The trek across the mighty winter Atlantic was plagued by agonizing thoughts of leaving his wife and two young sons behind, not knowing when he would see them again. It would take years to earn their passage.
The East End’s beacon of light burst from the hopeful horizon, double-timing his pulse, as he gripped the S.S. Sobieski’s iron railing with all his might. The seas that morning were calm, and Saviour’s palpitations were steadied, by the opportunities and dreams unthought of, and certainly unrealized. The decades of courage, hard work, and future building would come to fruition in due time, but for now, his paramount concern was to plant his feet on Terra Firma. At the time, Saviour did not know he was looking at the East End of Long Island, and the stalwart Montauk Lighthouse. Its Fresnel lens flashed every five seconds, blaring AMERICA into his psyche, just another one of the millions who had heard that very same clarion call for the past 150 years.
Saviour Cauchi was just one of those huddled masses, but he took pride in the fact that he, alone, was the primo gentry of the Cauchi clan venturing forth to create the destiny of his family.
He was told to first look for the Statue of Liberty in New York Harbor upon his arrival. That vista was hours away upon first sighting land. However, my father was not disappointed by the rugged sandy bluffs of the southern pincer of Long Island greeting him and his fellow immigrants to America. Memories of rocky crags, blanketed by miles of white snow, reeded beaches, stretched westward to the mouth of Manhattan, warmly swathed his soul for decades, until his death in 1984. The initial trepidation and anxiety of starting a new life in a foreign land, with absolutely nothing, was never discussed with his family there after. Whenever he spoke of his passage, there was no such darkness. There could not be, considering the countless joys realized year after year to the Maltese-American Cauchis. My father earned enough to bring his wife and two sons to America in 1950, two years later. They too would envision the United States first at the East End of Long Island. The joyous births of two more sons, sustainable work with a modest pension, a home purchase in a Long Island suburb, two immigrant sons’ proud military service, one’s bravery in Vietnam, college graduations for the two sons born on its shores. “So much good,” he would say. “So much good.”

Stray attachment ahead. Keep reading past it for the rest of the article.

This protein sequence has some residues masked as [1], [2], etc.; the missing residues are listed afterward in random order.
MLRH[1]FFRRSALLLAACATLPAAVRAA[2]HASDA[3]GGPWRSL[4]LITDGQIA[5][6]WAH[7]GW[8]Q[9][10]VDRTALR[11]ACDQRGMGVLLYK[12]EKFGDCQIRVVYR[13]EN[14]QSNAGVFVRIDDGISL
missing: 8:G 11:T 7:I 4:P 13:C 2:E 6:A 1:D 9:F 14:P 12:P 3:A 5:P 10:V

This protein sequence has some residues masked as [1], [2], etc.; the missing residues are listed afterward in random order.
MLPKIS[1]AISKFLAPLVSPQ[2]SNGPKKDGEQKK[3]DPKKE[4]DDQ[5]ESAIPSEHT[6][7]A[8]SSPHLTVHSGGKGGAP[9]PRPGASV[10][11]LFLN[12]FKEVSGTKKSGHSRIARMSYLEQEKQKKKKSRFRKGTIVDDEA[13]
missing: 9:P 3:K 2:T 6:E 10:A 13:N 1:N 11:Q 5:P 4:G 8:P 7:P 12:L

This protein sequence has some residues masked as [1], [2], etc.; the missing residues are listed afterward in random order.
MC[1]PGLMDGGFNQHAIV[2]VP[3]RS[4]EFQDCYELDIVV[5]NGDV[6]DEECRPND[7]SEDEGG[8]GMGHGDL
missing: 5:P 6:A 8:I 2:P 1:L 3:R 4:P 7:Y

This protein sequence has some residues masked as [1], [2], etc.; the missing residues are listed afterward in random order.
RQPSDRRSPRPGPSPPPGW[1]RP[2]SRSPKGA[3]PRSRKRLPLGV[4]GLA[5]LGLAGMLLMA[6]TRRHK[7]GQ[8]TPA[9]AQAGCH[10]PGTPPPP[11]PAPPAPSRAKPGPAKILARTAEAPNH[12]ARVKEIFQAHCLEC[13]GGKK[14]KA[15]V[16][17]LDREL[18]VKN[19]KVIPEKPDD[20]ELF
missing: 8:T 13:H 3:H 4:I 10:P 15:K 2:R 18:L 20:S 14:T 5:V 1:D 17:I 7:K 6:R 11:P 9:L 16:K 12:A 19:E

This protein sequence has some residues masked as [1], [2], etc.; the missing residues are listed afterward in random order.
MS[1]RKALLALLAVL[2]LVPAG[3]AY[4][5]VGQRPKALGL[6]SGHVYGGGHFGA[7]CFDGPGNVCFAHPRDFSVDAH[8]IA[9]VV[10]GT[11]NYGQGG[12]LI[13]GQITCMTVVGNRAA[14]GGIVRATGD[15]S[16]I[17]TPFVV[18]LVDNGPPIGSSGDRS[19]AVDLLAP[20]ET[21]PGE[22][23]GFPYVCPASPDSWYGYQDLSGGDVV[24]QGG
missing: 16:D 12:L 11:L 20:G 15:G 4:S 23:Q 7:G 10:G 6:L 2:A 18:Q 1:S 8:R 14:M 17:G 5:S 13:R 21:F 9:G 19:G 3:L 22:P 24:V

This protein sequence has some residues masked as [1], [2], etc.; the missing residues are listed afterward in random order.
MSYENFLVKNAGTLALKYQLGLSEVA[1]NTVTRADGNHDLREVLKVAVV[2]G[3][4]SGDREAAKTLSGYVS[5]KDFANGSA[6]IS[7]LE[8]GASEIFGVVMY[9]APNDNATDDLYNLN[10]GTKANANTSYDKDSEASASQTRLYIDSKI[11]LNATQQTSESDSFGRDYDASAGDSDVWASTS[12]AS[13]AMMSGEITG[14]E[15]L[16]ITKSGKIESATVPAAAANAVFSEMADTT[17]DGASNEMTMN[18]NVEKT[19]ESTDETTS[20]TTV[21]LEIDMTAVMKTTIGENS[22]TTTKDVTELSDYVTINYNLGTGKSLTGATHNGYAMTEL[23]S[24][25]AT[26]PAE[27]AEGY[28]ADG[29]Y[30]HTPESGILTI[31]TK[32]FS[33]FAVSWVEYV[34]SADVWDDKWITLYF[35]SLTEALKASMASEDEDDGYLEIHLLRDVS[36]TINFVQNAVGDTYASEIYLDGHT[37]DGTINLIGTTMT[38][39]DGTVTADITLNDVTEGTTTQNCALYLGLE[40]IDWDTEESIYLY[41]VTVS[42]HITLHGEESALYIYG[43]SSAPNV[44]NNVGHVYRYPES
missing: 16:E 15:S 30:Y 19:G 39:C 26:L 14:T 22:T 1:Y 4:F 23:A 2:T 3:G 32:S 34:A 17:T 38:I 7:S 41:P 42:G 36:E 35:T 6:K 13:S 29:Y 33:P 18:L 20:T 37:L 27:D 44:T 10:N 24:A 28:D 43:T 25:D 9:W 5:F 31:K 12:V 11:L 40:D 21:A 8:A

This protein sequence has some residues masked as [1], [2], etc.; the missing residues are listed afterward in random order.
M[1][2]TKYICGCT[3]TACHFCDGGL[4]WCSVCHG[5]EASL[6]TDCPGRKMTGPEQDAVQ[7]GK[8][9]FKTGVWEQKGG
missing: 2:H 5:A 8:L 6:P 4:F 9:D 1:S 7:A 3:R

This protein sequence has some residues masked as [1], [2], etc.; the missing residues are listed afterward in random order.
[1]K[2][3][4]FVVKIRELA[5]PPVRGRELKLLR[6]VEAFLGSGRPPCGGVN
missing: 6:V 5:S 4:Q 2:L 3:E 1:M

The lighthouse’s 110 feet spoke to him of the thousand-foot Empire State Building and spacious Central Park he had read about and seen in photographs, 120 miles away. The EAST END might as well have been the “Eden” Michelangelo saw in the quarry cliffs of Carrara Italy, where the visionary sculptor’s eyes pierced the blue veined marble slabs that cried out his masterpieces of Moses, David and The Pieta. The suns of his future, and that of his progeny would rise over the East End of Long Island, and streak across that forever-promising horizon long after his passing. The East End’s morning light beckoned him to rise every morning for 36 years after seeing it for the first time that cold March dawn in 1948 where he most certainly said to himself, “SO MUCH GOOD,” for the very first time.